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proportionality bias

The proportionality bias is a tendency to believe that causes are proportional to effects in magnitude. Extreme events with momentous consequences have extreme, momentous causes. Mundane events have mundane causes.

Many people find it unbelievable that Lee Harvey Oswald with his 23-year-old mail-order rifle in his perch 175 to 265 feet above the Kennedy motorcade in Dealy Plaza could fire three shots in 8 seconds and hit a moving JFK with two of the shots. Oswald was a disgruntled, oddball nobody. John F. Kennedy was President of the United States, arguably the most powerful man on earth. A grand conspiracy fits the crime; a minor disaffected citizen felling our president doesn't. At least that is what some who study conspiracy theories think. For example, Patrick Leman claims:

Almost every big event has a conspiracy theory attached to it....

So what kind of thought processes contribute to belief in conspiracy theories? A study I carried out in 2002 explored a way of thinking sometimes called "major event-major cause" reasoning. Essentially, people often assume that an event with substantial, significant or wide-ranging consequences is likely to have been caused by something substantial, significant or wide-ranging.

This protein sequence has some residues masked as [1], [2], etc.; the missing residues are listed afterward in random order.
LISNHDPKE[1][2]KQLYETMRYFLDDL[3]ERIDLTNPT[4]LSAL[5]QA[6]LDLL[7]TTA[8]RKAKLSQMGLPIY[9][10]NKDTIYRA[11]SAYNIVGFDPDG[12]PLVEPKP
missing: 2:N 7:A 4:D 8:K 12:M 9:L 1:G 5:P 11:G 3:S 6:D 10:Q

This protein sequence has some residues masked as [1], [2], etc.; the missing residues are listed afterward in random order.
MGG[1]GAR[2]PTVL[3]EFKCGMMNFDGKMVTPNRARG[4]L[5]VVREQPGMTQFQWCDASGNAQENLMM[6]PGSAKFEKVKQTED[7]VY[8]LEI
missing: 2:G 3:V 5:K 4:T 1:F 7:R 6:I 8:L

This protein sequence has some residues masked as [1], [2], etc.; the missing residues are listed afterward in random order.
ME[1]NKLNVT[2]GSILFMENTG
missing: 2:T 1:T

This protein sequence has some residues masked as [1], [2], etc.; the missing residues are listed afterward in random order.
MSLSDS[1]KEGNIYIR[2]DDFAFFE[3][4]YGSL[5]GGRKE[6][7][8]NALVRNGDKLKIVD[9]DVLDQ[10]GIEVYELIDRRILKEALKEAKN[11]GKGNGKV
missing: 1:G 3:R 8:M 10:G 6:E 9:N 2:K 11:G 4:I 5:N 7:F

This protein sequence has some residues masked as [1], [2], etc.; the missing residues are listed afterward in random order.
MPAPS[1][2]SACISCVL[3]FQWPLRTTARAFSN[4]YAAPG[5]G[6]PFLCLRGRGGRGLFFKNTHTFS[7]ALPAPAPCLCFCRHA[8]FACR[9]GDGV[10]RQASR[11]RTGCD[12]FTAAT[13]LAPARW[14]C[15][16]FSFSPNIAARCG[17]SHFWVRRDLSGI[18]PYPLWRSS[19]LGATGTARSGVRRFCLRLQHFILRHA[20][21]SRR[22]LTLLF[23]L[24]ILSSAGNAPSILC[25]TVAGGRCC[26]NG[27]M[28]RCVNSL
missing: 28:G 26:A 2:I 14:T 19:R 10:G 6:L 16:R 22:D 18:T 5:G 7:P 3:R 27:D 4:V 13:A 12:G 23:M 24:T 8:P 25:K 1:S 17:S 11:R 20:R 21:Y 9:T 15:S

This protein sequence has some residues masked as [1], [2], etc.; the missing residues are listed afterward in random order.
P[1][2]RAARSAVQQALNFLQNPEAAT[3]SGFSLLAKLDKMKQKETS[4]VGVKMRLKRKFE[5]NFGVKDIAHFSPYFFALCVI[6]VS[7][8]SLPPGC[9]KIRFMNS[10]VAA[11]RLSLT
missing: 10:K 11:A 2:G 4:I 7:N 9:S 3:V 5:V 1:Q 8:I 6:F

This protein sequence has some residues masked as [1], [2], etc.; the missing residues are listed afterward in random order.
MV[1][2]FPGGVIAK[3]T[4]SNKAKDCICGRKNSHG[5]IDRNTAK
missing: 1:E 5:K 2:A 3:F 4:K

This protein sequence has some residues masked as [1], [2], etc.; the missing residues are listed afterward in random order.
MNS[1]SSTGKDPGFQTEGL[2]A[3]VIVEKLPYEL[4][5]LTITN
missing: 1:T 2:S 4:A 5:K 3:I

Leman begins his article by listing a few major events for which conspiracy theories abound:

Was Princess Diana the victim of drunk driving or a plot by the British royal family? Did Neil Armstrong really walk on the moon or just across a film set in Nevada? And who killed President John F. Kennedy - the Russians, the Cubans, the CIA, the mafia...aliens? Almost every big event has a conspiracy theory attached to it.

Aliens killed JFK? I'd never heard that one before, but then I'm not an avid follower of all things conspiratorial regarding our 35th president. I would agree that alien assassins is grander than Oswald acting on his own initiative, but I fail to see how the work of thousands of people from clerks to engineers to mechanics to test pilots to administrators is less grand than a few people in a movie studio faking a moon landing. At the very least, we must qualify the relationship between the proportionality bias and conspiracy theories to note that not all conspiracy theories involve this bias.

Another student of conspiracy theories, Rob Brotherton, writes: